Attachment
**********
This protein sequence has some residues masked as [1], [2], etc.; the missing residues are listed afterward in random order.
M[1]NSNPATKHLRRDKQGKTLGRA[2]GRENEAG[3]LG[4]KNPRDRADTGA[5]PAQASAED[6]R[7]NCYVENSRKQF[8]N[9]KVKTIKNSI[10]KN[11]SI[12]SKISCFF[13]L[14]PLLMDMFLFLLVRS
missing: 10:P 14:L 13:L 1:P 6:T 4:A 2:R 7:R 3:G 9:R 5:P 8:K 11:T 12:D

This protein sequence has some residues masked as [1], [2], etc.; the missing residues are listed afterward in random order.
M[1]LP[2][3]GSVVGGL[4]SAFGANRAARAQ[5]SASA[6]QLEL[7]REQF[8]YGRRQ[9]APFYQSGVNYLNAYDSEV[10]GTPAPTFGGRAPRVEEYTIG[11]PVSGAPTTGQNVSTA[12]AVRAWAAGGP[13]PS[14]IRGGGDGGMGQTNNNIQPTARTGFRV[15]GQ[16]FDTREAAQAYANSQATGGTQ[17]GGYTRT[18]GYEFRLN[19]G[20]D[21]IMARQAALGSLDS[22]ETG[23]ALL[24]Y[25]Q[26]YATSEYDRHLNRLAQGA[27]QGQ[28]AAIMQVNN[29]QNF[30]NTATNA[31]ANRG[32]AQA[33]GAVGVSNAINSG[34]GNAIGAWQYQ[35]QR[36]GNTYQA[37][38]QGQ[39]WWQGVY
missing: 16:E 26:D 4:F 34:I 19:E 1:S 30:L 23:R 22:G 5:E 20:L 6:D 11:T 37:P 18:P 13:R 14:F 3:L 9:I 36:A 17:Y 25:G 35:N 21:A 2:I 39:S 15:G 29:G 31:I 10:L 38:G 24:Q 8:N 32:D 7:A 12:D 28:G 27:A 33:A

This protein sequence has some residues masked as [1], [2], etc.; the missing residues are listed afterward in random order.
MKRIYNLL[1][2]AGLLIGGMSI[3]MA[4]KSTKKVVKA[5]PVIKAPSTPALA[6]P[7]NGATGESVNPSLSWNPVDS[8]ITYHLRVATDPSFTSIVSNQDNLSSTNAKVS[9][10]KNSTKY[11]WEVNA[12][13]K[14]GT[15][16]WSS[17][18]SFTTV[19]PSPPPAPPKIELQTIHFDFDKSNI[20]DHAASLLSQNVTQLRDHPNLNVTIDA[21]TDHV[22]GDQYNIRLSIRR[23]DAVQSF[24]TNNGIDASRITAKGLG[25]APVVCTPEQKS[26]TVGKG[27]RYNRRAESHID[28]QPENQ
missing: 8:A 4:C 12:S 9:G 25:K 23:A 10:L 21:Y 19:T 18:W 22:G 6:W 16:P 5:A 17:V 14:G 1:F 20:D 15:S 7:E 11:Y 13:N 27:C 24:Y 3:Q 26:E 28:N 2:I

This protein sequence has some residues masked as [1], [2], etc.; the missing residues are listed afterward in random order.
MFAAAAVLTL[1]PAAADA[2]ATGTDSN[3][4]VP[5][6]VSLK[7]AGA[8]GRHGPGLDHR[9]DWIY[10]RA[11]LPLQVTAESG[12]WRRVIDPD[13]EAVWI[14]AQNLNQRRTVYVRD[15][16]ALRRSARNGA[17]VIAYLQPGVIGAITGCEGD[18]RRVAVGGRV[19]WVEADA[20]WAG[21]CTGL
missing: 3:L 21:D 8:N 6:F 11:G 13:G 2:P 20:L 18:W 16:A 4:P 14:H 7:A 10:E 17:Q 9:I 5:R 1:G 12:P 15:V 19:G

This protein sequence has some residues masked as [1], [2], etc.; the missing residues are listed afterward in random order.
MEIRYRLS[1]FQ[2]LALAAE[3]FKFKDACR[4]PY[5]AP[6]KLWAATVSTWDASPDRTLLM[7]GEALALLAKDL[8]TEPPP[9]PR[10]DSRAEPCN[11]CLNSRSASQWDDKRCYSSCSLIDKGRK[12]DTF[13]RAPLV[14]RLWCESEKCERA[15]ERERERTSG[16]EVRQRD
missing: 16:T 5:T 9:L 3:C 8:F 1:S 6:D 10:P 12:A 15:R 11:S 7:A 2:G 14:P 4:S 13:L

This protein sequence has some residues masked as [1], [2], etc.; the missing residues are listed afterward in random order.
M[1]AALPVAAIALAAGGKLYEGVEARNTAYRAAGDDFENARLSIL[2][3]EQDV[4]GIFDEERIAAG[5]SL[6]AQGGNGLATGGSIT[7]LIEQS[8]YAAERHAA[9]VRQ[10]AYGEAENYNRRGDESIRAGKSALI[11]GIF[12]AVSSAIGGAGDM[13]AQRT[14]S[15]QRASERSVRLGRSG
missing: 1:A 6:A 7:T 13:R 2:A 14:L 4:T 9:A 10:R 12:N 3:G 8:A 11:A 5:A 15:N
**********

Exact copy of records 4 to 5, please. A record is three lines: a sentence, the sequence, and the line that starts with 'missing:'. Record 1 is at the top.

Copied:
This protein sequence has some residues masked as [1], [2], etc.; the missing residues are listed afterward in random order.
MFAAAAVLTL[1]PAAADA[2]ATGTDSN[3][4]VP[5][6]VSLK[7]AGA[8]GRHGPGLDHR[9]DWIY[10]RA[11]LPLQVTAESG[12]WRRVIDPD[13]EAVWI[14]AQNLNQRRTVYVRD[15][16]ALRRSARNGA[17]VIAYLQPGVIGAITGCEGD[18]RRVAVGGRV[19]WVEADA[20]WAG[21]CTGL
missing: 3:L 21:D 8:N 6:F 11:G 13:G 2:P 20:L 18:W 16:A 4:P 14:H 7:A 10:E 17:Q 9:I 5:R 1:G 12:P 15:V 19:G

This protein sequence has some residues masked as [1], [2], etc.; the missing residues are listed afterward in random order.
MEIRYRLS[1]FQ[2]LALAAE[3]FKFKDACR[4]PY[5]AP[6]KLWAATVSTWDASPDRTLLM[7]GEALALLAKDL[8]TEPPP[9]PR[10]DSRAEPCN[11]CLNSRSASQWDDKRCYSSCSLIDKGRK[12]DTF[13]RAPLV[14]RLWCESEKCERA[15]ERERERTSG[16]EVRQRD
missing: 16:T 5:T 9:L 3:C 8:F 1:S 6:D 10:P 12:A 15:R 11:S 7:A 2:G 14:P 4:S 13:L